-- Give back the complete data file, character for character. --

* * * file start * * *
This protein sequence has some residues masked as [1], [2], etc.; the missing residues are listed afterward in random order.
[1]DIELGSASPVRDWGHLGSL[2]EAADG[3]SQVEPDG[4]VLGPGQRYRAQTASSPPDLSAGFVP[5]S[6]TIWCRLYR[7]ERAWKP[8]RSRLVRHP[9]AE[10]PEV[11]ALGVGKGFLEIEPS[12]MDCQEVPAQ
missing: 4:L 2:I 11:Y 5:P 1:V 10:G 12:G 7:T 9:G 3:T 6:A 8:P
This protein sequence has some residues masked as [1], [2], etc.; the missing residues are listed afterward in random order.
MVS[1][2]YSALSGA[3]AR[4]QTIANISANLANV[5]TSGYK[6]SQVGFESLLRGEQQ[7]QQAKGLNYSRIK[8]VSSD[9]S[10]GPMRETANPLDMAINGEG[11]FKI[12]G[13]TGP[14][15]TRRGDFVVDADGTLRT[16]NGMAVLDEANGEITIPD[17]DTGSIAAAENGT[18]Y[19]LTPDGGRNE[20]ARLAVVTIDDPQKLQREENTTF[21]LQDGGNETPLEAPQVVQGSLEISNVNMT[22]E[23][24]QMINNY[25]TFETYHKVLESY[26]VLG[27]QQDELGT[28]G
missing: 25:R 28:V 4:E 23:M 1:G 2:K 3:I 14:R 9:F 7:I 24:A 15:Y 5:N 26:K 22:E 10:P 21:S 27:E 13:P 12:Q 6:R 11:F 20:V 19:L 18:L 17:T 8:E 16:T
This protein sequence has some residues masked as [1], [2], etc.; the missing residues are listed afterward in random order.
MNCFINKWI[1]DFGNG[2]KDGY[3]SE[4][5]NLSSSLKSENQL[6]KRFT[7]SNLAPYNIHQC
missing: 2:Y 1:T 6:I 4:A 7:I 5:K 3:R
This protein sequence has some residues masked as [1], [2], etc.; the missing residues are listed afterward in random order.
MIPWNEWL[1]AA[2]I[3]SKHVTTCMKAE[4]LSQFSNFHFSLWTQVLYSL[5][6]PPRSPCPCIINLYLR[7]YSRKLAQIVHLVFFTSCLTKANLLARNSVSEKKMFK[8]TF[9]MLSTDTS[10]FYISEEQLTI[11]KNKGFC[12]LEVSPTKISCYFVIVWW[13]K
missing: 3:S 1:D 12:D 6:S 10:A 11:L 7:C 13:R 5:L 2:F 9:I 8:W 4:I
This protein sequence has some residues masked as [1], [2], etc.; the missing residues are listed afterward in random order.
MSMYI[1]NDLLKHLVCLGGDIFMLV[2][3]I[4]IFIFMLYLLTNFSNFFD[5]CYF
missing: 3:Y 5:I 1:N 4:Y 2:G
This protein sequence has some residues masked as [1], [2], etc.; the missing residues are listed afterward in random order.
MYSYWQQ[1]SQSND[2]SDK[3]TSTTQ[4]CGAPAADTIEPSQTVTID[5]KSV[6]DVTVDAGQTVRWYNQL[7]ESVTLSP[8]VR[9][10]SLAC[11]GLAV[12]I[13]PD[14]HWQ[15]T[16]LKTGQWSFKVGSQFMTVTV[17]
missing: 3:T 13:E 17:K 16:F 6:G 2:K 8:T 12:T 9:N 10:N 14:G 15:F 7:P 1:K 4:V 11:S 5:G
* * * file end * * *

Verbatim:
This protein sequence has some residues masked as [1], [2], etc.; the missing residues are listed afterward in random order.
[1]DIELGSASPVRDWGHLGSL[2]EAADG[3]SQVEPDG[4]VLGPGQRYRAQTASSPPDLSAGFVP[5]S[6]TIWCRLYR[7]ERAWKP[8]RSRLVRHP[9]AE[10]PEV[11]ALGVGKGFLEIEPS[12]MDCQEVPAQ
missing: 4:L 2:I 11:Y 5:P 1:V 10:G 12:G 7:T 9:G 3:T 6:A 8:P
This protein sequence has some residues masked as [1], [2], etc.; the missing residues are listed afterward in random order.
MVS[1][2]YSALSGA[3]AR[4]QTIANISANLANV[5]TSGYK[6]SQVGFESLLRGEQQ[7]QQAKGLNYSRIK[8]VSSD[9]S[10]GPMRETANPLDMAINGEG[11]FKI[12]G[13]TGP[14][15]TRRGDFVVDADGTLRT[16]NGMAVLDEANGEITIPD[17]DTGSIAAAENGT[18]Y[19]LTPDGGRNE[20]ARLAVVTIDDPQKLQREENTTF[21]LQDGGNETPLEAPQVVQGSLEISNVNMT[22]E[23][24]QMINNY[25]TFETYHKVLESY[26]VLG[27]QQDELGT[28]G
missing: 25:R 28:V 4:E 23:M 1:G 2:K 3:I 14:R 9:F 7:I 24:A 15:Y 5:N 26:K 22:E 10:P 21:S 27:E 13:P 12:Q 6:R 11:F 20:V 19:L 18:L 17:T 8:E 16:T
This protein sequence has some residues masked as [1], [2], etc.; the missing residues are listed afterward in random order.
MNCFINKWI[1]DFGNG[2]KDGY[3]SE[4][5]NLSSSLKSENQL[6]KRFT[7]SNLAPYNIHQC
missing: 2:Y 1:T 6:I 4:A 7:I 5:K 3:R
This protein sequence has some residues masked as [1], [2], etc.; the missing residues are listed afterward in random order.
MIPWNEWL[1]AA[2]I[3]SKHVTTCMKAE[4]LSQFSNFHFSLWTQVLYSL[5][6]PPRSPCPCIINLYLR[7]YSRKLAQIVHLVFFTSCLTKANLLARNSVSEKKMFK[8]TF[9]MLSTDTS[10]FYISEEQLTI[11]KNKGFC[12]LEVSPTKISCYFVIVWW[13]K
missing: 3:S 1:D 12:D 6:S 10:A 11:L 7:C 13:R 5:L 2:F 9:I 8:W 4:I
This protein sequence has some residues masked as [1], [2], etc.; the missing residues are listed afterward in random order.
MSMYI[1]NDLLKHLVCLGGDIFMLV[2][3]I[4]IFIFMLYLLTNFSNFFD[5]CYF
missing: 3:Y 5:I 1:N 4:Y 2:G
This protein sequence has some residues masked as [1], [2], etc.; the missing residues are listed afterward in random order.
MYSYWQQ[1]SQSND[2]SDK[3]TSTTQ[4]CGAPAADTIEPSQTVTID[5]KSV[6]DVTVDAGQTVRWYNQL[7]ESVTLSP[8]VR[9][10]SLAC[11]GLAV[12]I[13]PD[14]HWQ[15]T[16]LKTGQWSFKVGSQFMTVTV[17]
missing: 3:T 13:E 17:K 16:F 6:G 2:K 8:T 12:T 9:N 10:N 14:G 15:F 7:P 1:K 4:V 11:S 5:G